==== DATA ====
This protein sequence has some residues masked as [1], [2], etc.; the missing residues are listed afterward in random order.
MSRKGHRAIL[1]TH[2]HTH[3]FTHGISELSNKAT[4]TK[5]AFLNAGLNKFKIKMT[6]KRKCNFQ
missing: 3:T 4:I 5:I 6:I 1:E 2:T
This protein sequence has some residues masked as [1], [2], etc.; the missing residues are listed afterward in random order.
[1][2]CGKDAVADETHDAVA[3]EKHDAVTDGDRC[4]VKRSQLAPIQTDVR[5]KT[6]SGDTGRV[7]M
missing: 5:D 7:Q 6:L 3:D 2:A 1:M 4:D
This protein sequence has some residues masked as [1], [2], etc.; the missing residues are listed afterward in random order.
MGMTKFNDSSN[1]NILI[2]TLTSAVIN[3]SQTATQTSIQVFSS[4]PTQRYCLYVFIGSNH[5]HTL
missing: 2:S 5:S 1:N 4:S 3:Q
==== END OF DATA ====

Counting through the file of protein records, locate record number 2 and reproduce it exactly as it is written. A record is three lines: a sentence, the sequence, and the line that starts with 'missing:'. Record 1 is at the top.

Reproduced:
This protein sequence has some residues masked as [1], [2], etc.; the missing residues are listed afterward in random order.
[1][2]CGKDAVADETHDAVA[3]EKHDAVTDGDRC[4]VKRSQLAPIQTDVR[5]KT[6]SGDTGRV[7]M
missing: 5:D 7:Q 6:L 3:D 2:A 1:M 4:D